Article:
KPD chief since 2007, Darryl Perry is well on the way to fixing a ‘fractured’ department that is kept busy fighting crime – making more than 2,100 arrests in the past six months
Kaua’i Police Department’s Chief Darryl Perry is responsible for keeping criminals off the streets. Like others who protect and serve, he is committed to ensuring public safety.
But it is his compassion and ability to regain the community’s trust in the local police department that makes him proud to wear his badge.
“I want to make sure that our community is free from the fear of crime and that they believe that what we are doing is right and they trust us,” says the Kaua’i native who was appointed chief in 2007.
He has since begun to rehabilitate the department after “tremendous controversy.”
“Internally the department was fractured,” he says of the KPD under Chief K.C. Lum’s tenure. “People didn’t trust one another, and this transferred into the community and the community didn’t have confidence.”
Perry had originally applied for the position several years ago when Lum was selected.
“At first I was not going to apply,” says Perry regarding his decision to try for the position again. “They had their chance and I wasn’t going to put myself through that again. I personally thought the Police Commission’s decision at that time was wrong. K.C. was not qualified. What they did was put him in a position to fail because he wasn’t experienced enough, and I really felt sorry for him not knowing what he was getting into,” says Perry, his compassionate side finding its way into the conversation.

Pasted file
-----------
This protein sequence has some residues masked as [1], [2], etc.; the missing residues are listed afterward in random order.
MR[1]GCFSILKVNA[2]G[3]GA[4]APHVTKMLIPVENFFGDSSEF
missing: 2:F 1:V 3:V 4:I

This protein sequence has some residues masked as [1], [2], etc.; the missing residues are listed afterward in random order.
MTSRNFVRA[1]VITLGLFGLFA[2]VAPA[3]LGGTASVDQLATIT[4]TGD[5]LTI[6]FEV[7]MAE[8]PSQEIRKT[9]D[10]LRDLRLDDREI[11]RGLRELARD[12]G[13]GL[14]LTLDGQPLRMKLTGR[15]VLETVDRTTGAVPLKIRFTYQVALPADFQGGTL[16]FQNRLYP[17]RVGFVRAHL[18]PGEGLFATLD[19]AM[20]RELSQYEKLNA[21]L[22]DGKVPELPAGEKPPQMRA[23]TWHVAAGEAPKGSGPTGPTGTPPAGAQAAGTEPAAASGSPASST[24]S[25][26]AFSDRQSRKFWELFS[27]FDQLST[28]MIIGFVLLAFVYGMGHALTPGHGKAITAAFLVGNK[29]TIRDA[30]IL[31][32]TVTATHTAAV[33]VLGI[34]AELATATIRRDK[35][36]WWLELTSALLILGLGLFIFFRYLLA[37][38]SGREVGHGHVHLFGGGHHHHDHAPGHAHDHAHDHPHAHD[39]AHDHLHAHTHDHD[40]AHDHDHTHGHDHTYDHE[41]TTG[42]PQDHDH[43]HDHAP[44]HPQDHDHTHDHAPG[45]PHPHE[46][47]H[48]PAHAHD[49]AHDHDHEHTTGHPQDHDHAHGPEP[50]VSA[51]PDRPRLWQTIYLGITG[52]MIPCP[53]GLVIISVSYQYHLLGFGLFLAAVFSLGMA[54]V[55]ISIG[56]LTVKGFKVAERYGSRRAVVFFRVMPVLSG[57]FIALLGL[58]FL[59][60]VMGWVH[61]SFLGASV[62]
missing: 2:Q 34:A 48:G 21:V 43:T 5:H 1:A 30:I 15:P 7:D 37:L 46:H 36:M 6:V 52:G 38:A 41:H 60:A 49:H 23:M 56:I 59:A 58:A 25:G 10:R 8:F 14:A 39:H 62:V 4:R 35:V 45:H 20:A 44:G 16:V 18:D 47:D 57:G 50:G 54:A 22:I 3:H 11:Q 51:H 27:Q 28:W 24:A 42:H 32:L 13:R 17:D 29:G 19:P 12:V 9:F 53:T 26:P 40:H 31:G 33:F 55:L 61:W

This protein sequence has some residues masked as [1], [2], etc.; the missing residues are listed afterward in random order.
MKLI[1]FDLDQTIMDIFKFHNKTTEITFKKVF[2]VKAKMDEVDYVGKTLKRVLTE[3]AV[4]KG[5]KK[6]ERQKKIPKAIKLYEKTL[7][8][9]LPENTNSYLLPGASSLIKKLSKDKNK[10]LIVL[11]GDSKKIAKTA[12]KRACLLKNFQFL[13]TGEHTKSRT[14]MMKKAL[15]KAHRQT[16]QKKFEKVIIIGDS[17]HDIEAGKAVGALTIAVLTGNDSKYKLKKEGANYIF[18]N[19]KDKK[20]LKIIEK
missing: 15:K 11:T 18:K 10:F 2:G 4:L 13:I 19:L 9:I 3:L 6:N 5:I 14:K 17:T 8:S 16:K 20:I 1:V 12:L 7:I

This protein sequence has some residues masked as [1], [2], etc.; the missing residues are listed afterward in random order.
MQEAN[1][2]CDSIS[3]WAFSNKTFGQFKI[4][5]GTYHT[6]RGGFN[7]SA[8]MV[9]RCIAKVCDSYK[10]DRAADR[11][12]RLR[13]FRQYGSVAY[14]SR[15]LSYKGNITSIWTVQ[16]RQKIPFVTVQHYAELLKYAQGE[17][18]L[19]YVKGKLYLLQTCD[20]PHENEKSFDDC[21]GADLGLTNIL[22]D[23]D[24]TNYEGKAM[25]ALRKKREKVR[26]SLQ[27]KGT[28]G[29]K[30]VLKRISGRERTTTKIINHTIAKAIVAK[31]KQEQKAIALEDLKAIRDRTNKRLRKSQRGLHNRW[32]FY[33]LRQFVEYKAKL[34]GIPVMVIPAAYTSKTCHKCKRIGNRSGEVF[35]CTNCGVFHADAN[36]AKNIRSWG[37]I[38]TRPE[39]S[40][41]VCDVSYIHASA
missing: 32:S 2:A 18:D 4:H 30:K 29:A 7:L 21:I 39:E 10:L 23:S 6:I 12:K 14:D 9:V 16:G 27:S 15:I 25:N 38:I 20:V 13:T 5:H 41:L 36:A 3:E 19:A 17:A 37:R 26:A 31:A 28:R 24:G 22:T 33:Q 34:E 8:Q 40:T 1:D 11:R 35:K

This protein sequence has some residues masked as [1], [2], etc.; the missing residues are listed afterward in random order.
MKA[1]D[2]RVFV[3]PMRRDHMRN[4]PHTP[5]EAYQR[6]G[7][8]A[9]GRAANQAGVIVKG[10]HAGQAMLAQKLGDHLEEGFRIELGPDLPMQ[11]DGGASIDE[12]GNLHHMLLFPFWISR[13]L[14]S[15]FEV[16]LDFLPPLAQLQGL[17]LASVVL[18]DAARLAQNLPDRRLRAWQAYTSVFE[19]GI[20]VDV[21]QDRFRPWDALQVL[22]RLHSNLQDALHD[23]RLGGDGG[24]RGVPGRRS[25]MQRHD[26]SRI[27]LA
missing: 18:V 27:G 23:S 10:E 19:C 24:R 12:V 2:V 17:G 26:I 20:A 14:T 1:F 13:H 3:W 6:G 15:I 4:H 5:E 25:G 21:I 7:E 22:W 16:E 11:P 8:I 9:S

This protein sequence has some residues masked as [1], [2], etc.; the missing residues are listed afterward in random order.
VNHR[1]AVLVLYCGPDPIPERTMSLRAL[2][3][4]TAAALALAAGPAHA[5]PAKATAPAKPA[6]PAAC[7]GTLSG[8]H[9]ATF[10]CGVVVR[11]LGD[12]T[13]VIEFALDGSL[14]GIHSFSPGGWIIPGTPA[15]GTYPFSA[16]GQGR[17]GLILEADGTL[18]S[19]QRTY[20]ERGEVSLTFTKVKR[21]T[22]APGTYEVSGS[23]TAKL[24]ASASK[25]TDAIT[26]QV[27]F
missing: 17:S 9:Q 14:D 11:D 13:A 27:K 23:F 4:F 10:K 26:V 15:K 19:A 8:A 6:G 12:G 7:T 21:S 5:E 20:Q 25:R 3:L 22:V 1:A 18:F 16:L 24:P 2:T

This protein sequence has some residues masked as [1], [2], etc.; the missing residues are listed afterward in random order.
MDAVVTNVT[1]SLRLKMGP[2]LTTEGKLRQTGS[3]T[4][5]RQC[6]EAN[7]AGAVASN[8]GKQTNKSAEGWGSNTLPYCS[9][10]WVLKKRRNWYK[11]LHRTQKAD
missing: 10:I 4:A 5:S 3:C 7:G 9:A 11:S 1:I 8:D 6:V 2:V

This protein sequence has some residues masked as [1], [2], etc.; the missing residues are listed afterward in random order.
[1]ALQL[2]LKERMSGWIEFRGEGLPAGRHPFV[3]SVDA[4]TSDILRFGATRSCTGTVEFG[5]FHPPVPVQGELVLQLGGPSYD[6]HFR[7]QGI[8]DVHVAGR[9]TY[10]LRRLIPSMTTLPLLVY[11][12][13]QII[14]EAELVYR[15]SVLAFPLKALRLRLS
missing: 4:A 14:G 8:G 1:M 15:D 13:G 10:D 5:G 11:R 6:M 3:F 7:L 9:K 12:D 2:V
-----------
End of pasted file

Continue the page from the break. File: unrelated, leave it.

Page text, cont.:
It is this softer side that is difficult to grasp when Perry first walks into a room – his stately appearance intimidating. But as soon as the former Kaua’i Interscholastic Federation basketball champ speaks of his difficult childhood and the tragic loss of his 26-year-old son Erikson Kapuni by suicide, his humanity shines through.
That empathy may have helped save Perry’s life one time when he was confronted by an outraged individual with a large meat cleaver – an incident he describes as the closest he has ever come to having to shoot someone.
“He had a domestic argument with his girlfriend, was distraught, and intoxicated,” says the formerly retired Honolulu Police Department major who can still recall the 1978 experience when he was serving as a Kaua’i police officer.
Originally from Lawai Valley – his grandparents first arrived in the islands from Spain in the 1800s – Perry spent a good portion of his life on Oahu, where he initially moved after attending Kalaheo Elementary School for only a year.
“My mom and dad got into a fight and the next thing I knew, the next day, we were in Honolulu,” he says. “We were running around in the pasture chasing cows and the next thing we knew we were living in tenement housing.”
But it was the first night he arrived that likely led the 1968 Kaua’i High School graduate toward his current destination. Overwhelmed by the city, Perry sneaked out of his new home and ventured into downtown’s Wool-worth’s department store to ride up and down the escalator because “I’d never seen anything like that before.”
When the store had to close its doors for the evening, Perry found himself completely lost and alone. A cab driver came to the rescue when he saw Perry wandering the streets in his pajamas crying. He radioed a police officer, who plucked Perry into the sidecar of his motorcycle and helped him find his way home.
While the man in uniform became his knight in shining armor that evening, it was a chance encounter with a complete stranger that shaped his true compassion toward mankind.
“I still get emotional about this,” he says of a man who borrowed a hard-earned 10 cents from Perry while he was selling newspapers for lunch money, only to randomly return the payment months later tenfold.